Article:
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Economic diplomacy brief: Racing Asian innovation, one-Korea modelling and Indian trade deals

An Australia-India trade deal has gone from being almost a done deal to just one of many options.

Economic diplomacy brief: Racing Asian innovation, one-Korea modelling and Indian trade deals
Published 7 Sep 2017   Follow @Greg__Earl

Mining for ideas

While Prime minister Malcolm Turnbull may have dropped his public enthusiasm for innovation due to concern that the term translates as lost jobs to some voters, Australia’s approach to new sources of economic growth remains a persistent theme for many foreign visitors pondering the country’s post-resources boom future.

Tata Consulting Services Asia Pacific president Girish Ramachandran says Australia is surrounded by countries pursuing different approaches to innovation and so can’t simply rely on its greatest strength in an exportable high-quality education system. Belgian-born Cochlear design executive Jan Janssen says innovative enterprises have to set out to be global from day one and believes Australia will only be successful in niche areas. And US agricultural economist Wendy Umberger, now at the University of Adelaide, says the imbalance and poor communication between private and public sector R&D in Australia means there is not enough focus on consumers in innovation thinking.

These themes from The Economist magazine’s annual conference - focused on whether Australia can commercialise technology faster than Asian neighbours - will be frustrating for a government which set out to address these issues but now finds itself mired in interventionist action to deal with oligopolistic tendencies in the banking and energy industries.

Given some neighbouring countries spend more on R&D than Australia, the conference posed the question: 'Asia had a burning appetite for Australia’s ores but will it have the same appetite for its ideas?'

A common thread in the discussions was concern about the relatively paltry levels of interaction between Australian academic and commercial research sectors and the low numbers of people moving in and out of academia.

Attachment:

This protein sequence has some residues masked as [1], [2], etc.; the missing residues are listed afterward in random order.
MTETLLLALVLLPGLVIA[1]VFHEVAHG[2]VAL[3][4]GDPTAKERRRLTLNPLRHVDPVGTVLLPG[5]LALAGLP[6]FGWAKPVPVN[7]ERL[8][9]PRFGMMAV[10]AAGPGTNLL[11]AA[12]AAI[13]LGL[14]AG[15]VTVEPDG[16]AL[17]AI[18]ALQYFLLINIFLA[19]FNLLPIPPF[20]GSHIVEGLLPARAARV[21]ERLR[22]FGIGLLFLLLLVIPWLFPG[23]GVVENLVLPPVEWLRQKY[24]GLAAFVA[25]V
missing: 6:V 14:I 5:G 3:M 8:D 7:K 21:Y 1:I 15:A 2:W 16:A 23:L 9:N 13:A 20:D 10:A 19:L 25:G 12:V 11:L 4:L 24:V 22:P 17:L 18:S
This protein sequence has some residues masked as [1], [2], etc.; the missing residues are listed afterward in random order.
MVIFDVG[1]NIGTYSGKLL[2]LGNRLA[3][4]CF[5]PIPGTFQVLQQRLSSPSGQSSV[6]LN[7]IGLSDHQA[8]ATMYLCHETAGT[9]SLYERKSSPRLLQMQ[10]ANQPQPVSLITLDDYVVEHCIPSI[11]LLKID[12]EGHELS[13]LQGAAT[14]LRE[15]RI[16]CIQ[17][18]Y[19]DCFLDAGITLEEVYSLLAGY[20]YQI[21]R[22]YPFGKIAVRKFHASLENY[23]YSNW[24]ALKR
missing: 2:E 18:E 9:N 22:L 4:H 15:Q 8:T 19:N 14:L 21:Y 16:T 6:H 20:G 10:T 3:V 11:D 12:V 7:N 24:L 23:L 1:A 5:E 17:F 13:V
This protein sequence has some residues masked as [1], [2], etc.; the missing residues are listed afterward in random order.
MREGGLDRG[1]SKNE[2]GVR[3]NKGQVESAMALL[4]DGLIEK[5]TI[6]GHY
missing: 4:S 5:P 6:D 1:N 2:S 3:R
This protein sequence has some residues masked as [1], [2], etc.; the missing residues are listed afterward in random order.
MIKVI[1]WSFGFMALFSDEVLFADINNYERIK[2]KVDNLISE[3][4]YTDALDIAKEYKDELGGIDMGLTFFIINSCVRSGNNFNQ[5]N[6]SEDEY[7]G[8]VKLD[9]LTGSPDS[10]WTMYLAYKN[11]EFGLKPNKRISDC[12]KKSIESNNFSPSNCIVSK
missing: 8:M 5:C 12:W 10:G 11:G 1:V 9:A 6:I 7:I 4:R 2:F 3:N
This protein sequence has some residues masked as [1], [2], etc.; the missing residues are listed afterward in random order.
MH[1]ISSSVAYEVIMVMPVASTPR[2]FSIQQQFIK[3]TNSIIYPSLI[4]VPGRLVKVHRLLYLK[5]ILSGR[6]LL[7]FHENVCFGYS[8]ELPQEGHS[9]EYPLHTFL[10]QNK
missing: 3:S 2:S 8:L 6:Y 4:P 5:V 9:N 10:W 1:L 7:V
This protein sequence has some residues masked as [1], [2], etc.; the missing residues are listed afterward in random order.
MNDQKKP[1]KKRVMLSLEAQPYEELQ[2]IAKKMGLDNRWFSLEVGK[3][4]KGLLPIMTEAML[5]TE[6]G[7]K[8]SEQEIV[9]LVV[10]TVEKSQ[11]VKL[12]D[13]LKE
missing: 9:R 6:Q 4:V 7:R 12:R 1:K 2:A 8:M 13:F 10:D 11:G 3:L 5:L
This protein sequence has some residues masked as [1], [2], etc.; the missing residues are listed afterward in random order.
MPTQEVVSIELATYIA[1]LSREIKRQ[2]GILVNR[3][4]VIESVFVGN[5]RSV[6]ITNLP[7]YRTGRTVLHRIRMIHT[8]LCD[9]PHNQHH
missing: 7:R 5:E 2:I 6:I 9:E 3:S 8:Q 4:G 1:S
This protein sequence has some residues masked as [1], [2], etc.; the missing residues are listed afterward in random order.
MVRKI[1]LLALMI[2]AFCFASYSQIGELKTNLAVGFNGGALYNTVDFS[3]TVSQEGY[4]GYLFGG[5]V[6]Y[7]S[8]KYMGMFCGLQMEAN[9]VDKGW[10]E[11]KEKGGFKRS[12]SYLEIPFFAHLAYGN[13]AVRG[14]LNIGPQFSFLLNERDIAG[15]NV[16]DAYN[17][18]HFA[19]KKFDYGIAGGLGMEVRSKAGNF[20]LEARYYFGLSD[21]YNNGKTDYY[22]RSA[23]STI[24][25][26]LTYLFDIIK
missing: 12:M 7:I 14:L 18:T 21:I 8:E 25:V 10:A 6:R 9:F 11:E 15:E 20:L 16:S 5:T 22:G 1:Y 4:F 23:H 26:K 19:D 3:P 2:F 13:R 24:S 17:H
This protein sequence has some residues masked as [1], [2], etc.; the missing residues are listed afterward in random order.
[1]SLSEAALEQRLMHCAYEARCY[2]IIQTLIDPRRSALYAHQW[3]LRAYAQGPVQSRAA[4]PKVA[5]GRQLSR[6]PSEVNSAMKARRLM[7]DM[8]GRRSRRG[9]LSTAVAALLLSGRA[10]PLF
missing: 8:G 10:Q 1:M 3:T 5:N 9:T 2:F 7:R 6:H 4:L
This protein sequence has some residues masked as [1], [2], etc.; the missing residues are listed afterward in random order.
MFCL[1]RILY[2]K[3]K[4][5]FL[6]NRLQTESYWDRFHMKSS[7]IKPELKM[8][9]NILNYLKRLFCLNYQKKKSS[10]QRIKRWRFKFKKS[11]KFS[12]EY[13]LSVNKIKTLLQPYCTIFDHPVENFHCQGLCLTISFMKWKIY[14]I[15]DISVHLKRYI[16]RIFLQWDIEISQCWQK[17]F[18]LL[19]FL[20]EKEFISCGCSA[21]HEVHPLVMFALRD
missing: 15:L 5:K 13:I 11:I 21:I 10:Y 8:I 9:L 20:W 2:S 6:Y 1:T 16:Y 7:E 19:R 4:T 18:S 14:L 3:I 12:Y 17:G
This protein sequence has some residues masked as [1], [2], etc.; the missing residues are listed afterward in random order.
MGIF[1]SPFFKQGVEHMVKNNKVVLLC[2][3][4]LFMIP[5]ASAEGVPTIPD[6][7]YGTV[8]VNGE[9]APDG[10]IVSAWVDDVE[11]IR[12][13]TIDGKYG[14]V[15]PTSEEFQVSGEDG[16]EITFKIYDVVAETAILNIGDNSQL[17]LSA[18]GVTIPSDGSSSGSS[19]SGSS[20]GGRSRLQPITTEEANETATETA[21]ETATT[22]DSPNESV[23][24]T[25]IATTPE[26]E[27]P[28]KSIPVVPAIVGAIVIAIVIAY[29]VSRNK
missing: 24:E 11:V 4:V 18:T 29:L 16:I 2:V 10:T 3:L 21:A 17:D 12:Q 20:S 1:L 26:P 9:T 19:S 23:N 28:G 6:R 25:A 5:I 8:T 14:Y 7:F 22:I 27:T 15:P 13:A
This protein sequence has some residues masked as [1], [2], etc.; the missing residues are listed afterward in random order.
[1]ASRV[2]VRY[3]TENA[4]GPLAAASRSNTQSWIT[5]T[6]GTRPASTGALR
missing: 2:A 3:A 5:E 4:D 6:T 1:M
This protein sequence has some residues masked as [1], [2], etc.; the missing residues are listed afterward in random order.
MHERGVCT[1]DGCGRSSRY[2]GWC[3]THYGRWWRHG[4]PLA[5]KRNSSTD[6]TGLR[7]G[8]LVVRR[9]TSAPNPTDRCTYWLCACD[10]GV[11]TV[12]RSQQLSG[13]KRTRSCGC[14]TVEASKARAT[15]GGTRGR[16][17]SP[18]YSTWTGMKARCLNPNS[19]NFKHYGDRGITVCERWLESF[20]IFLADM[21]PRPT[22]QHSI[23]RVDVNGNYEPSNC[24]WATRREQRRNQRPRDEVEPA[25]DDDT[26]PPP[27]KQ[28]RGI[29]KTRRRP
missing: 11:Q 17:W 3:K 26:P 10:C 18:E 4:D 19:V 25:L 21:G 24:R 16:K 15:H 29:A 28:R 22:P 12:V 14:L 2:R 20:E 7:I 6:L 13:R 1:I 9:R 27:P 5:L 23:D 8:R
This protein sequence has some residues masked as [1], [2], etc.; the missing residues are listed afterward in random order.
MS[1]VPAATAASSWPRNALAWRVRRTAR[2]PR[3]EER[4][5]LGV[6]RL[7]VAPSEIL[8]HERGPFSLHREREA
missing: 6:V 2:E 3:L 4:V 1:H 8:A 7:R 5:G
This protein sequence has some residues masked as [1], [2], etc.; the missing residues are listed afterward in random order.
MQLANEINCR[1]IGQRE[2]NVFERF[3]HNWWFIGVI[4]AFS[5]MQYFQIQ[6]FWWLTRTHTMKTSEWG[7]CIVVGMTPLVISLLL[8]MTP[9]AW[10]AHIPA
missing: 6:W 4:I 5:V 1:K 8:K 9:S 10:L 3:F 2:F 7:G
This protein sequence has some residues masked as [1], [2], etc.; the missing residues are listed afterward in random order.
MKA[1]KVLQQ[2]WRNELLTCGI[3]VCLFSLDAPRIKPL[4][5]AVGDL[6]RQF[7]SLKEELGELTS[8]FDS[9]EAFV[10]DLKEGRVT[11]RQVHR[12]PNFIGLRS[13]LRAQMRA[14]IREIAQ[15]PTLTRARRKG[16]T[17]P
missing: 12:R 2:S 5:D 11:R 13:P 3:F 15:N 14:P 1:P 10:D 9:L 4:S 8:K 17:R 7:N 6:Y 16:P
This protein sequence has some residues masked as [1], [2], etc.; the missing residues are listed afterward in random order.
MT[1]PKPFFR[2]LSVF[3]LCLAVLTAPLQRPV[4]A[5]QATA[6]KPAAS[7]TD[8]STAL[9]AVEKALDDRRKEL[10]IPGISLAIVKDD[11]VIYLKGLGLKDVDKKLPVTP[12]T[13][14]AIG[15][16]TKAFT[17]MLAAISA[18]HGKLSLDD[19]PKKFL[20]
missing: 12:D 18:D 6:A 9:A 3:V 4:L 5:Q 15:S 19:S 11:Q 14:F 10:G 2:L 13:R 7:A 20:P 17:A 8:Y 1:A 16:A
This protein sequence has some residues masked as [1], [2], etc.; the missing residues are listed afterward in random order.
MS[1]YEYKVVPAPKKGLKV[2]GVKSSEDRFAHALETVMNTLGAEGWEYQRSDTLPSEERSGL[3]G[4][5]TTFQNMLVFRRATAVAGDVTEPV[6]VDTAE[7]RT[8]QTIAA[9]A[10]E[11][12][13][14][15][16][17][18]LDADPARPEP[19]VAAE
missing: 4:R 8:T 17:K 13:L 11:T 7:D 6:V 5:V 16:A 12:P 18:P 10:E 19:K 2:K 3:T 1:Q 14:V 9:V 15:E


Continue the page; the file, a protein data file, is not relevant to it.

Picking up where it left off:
Technology entrepreneur Daniel Petre says: 'Large business spends very little on true R&D outside mining and meditech. We often blame unis (for poor commercial innovation) but that’s not fair, a lot of the fault lies with big business.'

Woodside chief executive Peter Coleman, who sits astride the country’s putative next largest export industry in gas, had a quite challenging observation for those who believe China is destined for economic stagnation due to lack of true innovation. He says Chinese companies are much better at searching academic research for ideas that can be commercialised than Australian companies.

Dominos Pizza chief executive Don Meij, whose Australian franchise has expanded to six other countries due to its superior technology platform, had an interesting twist on the debate about inadequate Australian investment in Asia. He said that innovation was occurring so fast in Asia that Australian companies should focus on global excellence which would then deliver them access to Asian growth.

One big idea that emerged from this conference was the opening up of consumer data.

Petre argued that the way Australia combined patient and pharmaceutical information in a unified, high-quality public health system meant it was well placed to develop new health products based on this data. He said the same applied in the banking sector where incumbent banks had not been innovative enough given their relatively privileged regulatory status.